Refactor Global Variables Out of Functions (need help)

Tell us what’s happening:
I do not understand why the spread operator has to be used when
providing an array as an argument for a function.
Why couldn’t this work below without using the spread operator?

Your code so far


// The global variable
var bookList = ["The Hound of the Baskervilles", "On The Electrodynamics of Moving Bodies", "Philosophiæ Naturalis Principia Mathematica", "Disquisitiones Arithmeticae"];

// Change code below this line
function add (arr, bookName) {
  var Array1 = []; //no spread operator
  Array1 = arr;
  Array1.push(bookName);
  return Array1;
  
  // Change code above this line
}

// Change code below this line
function remove (arr, bookName) {
  var book_index = bookList.indexOf(bookName);
  if (book_index >= 0) {
    var Array2 = []; //no spread operator
    Array2 = arr;
    Array2.splice(book_index, 1);
    return Array2;

    // Change code above this line
    }
}

var newBookList = add(bookList, 'A Brief History of Time');
var newerBookList = remove(bookList, 'On The Electrodynamics of Moving Bodies');
var newestBookList = remove(add(bookList, 'A Brief History of Time'), 'On The Electrodynamics of Moving Bodies');

console.log(bookList);

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Challenge: Refactor Global Variables Out of Functions

Link to the challenge:

1 Like

Right. This is a problem with understanding how variables are saved and passed.

So, when you pass in bookList and it gets accepted as arr in your function, it is not a new array. This is a very important concept and a hard one in the beginning. What you are passing in as an address to an array. So there is still only one array but both bookList and arr now point to the same place in memory. So any change to arr will also change bookList. So, you have to make a copy, change that and then return that. How do you make a copy of an array?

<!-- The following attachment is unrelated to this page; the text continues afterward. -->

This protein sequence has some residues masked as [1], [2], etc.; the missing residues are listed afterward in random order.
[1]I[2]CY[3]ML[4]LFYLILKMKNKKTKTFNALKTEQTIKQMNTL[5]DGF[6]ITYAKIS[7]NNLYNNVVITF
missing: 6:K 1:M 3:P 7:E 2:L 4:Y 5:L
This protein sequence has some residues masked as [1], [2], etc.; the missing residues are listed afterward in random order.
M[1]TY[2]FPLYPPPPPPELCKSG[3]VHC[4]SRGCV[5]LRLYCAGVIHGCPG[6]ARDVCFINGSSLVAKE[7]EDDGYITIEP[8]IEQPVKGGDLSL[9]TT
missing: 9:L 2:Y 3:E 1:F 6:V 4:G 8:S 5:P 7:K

// this will not work
var newArray = oldArray;

This doesn’t work for the same reason - you’re just copying the reference (address). So, you can copy it like this in ES6:

var newArray = [...oldArray];

or the old way is:

var newArray = oldArray.slice();

There are other ways, but those are two common ones. Now you can change that new array and it won’t affect the original.

Yes, this is confusing. A lot of people get confused about this at first. I recently wrote to another camper on this exact subject here. I would recommend reading that and seeing if that clears things up.

1 Like

Thank you for your response.

Sometimes I just don’t know the question I am asking because I do
not understand what knowledge I am missing to understand the answer.

Thank you for understanding my question that I didn’t know how to ask.

I am happy you responded as you have helped me understand
the inner workings and implications for Javascript that i did not know.

Because of your answer, I would like to suggest you become a teacher.

Sometimes I just don’t know the question I am asking because I do
not understand what knowledge I am missing to understand the answer.

1000% understand. We’re all learning here, we’re just on different parts of the path.

Because of your answer, I would like to suggest you become a teacher.

I actually used to be. And I get to do some teaching here.